The recent wave of outages that hit websites and smartphone apps at BB&T, TD Bank and Wells Fargo will cost them a pretty penny. But if you think those banks, or others beset by tech glitches, can just go sue their vendors or cash in insurance policies to pay for it all, think again.
Contracts between banks and technology vendors tend to be written in a way that makes it very difficult for banks to sue for damages, according to several attorneys who have drafted such contracts. Insurance is available for these situations, but banks usually don’t purchase it, one lawyer said.
In short, BB&T, TD and Wells probably are going to be stuck with hundreds of millions of dollars of lost revenue, said Daniel Friedberg, an attorney at Fenwick & West who has advised banks and technology firms on vendor contracts.
“The general rule is that the bank will be suffering this loss and can’t pass it on” to its vendors, and the costs will be financially material to earnings, Friedberg said. “Typical software contracts are really sided on behalf of the tech developer."
The three banks declined to name their vendors or say whether they blame any vendors for the problems that led to their recent outages. Banks typically do not share vendor names, and it has to be kept in mind that some banks design their websites or mobile-banking software in-house, Friedberg said.
In any event, website and mobile banking app outages are expensive mistakes for any company. A single hour of downtime can cost a company more than $100,000, according to an August 2016 report by the research firm Information Technology Intelligence Consulting.
But cost estimates can vary significantly by industry. When Amazon’s site went down for about 20 minutes in 2016, it probably cost the online retailer about $4 million, according to DigitalCommerce360. In contrast, the recent incidents at BB&T, TD and Wells lasted anywhere from a few days to nearly two weeks.
When Southwest Airlines experienced an outage in July 2016, it cost the airline between $54 million and $82 million in lost revenue.
“Our top priority is to provide our customers secure, convenient and intuitive digital experiences, and our team members work every day to deliver great service to our customers across all of our customer touchpoints,” Wells Fargo spokeswoman Hilary O’Byrne said in an email. “In the event our customers experience an issue, we take the issue seriously and work diligently to resolve it.”
Wells customers had difficulty accessing their accounts between Feb. 16 and Feb. 23, and some could not see funds that they had deposited into their accounts.
BB&T's outage from Feb. 24 to Feb. 27 was caused by an equipment malfunction at one of its data centers, a spokesman said. In addition to its online and mobile banking, BB&T's ATMs and automated phone service were down for part of that time.
At TD, problems arose Feb. 12 amid a software conversion and upgrade. Customers were locked out of mobile and online banking functions. Service was fully restored by Feb. 23.
Banks’ brands can be damaged, at least in the short run. Customers of the three banks who were unable to access their accounts during the recent problems posted angry responses in social media forums. Even the failures of digital channels at JPMorgan Chase for less than a full a day in January prompted a strong backlash.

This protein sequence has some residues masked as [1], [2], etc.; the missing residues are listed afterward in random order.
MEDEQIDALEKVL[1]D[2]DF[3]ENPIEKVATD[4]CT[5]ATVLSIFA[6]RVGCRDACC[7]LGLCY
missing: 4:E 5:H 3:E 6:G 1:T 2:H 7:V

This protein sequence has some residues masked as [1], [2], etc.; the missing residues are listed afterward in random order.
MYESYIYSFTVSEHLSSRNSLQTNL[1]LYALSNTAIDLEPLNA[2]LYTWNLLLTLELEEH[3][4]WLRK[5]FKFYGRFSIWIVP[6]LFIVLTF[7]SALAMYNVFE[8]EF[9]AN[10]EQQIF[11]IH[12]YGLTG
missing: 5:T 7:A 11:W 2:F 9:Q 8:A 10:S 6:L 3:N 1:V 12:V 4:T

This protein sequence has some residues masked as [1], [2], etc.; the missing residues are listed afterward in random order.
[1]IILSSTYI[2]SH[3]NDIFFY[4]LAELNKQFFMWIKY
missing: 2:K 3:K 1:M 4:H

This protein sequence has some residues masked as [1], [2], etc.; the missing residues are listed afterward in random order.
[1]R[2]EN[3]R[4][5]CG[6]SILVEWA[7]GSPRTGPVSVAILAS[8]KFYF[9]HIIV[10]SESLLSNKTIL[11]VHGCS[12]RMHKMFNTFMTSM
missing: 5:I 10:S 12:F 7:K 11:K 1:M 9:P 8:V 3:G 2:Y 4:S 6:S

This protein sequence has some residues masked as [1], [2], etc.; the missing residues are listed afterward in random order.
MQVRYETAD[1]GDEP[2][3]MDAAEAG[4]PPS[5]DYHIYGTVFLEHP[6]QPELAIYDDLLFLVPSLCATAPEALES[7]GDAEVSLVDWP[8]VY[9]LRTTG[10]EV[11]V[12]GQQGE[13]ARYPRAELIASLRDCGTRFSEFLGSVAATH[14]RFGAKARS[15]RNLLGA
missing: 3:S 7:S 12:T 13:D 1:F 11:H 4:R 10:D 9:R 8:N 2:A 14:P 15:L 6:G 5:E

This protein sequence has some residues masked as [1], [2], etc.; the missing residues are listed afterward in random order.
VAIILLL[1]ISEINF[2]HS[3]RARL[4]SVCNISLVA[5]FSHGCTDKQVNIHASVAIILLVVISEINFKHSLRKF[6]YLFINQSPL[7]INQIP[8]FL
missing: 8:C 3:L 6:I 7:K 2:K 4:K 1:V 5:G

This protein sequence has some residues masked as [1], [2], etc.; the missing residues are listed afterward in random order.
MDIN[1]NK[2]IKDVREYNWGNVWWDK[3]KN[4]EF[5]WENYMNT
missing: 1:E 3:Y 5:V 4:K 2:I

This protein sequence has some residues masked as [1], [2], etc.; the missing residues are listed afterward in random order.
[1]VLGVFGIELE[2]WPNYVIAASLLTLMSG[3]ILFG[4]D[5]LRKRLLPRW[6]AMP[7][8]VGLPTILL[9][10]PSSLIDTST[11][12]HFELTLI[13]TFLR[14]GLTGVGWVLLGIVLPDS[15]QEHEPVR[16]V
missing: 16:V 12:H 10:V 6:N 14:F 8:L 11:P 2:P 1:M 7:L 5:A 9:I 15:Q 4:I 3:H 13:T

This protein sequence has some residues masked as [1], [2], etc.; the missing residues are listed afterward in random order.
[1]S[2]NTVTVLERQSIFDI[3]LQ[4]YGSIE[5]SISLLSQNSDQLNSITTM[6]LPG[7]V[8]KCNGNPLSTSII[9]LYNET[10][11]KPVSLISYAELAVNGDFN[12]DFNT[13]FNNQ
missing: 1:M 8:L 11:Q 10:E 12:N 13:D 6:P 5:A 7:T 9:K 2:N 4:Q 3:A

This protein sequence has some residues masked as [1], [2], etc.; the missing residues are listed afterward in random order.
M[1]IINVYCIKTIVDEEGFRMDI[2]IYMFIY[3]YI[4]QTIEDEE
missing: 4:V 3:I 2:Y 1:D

And employee productivity often suffers in such situations, because banks have to pull workers from other assignments to help fix the outages.
“We recently upgraded our online banking systems,” TD Bank spokesman Matthew Doherty said in an email. “During the upgrade, we experienced technology challenges. Team members worked around the clock to address these issues.”
Costs can also pile up from lost fees because customers cannot complete transactions.
Although banks have few legal options, they may have the ability to wring some financial considerations out of their vendors, said David Tollen, founder of Tech Contracts Academy, which trains businesses on how to negotiate vendor contracts. Most vendor contracts contain language that stipulates a service must function a minimum number of hours.
“The language will say that the systems are supposed to be up and running 99.99% of the time,” Tollen said. “These recent bank outages are way more than almost any of those uptime provisions would ever contemplate.”
Banks also may be able to extract credits on future purchases from vendors for tech services, Tollen said.
Sometimes banks can recover the purchase price of software from vendors if it does not perform as required by warranty, said Scott Hobby, an attorney at Bryan Cave who advises banks and other companies on technology transactions.
“I expect banks would complain [in the event of an outage] and demand the return of the purchase price” from the software seller, Hobby said.
But it would be “very, very unusual” for a bank to seek damages, and likely only if a bank believes it can prove fraud, intentional misconduct or gross negligence by the vendor, Hobby said.
Banks could purchase business-interruption insurance, but most don’t because the premiums are cost-prohibitive, Friedberg said. In addition, insurance companies might argue that online and website outages aren’t covered.
All that said, if a bank was inclined to try to pursue litigation against its tech vendors, most tech companies would probably try hard to avoid a legal battle and offer some kind of financial compensation, Tollen said.
“Banks are the customers that every tech vendor wants,” he said. “The amount of technology that a large bank buys is just staggering. You want to go the 100th mile to take care of a contract that big.”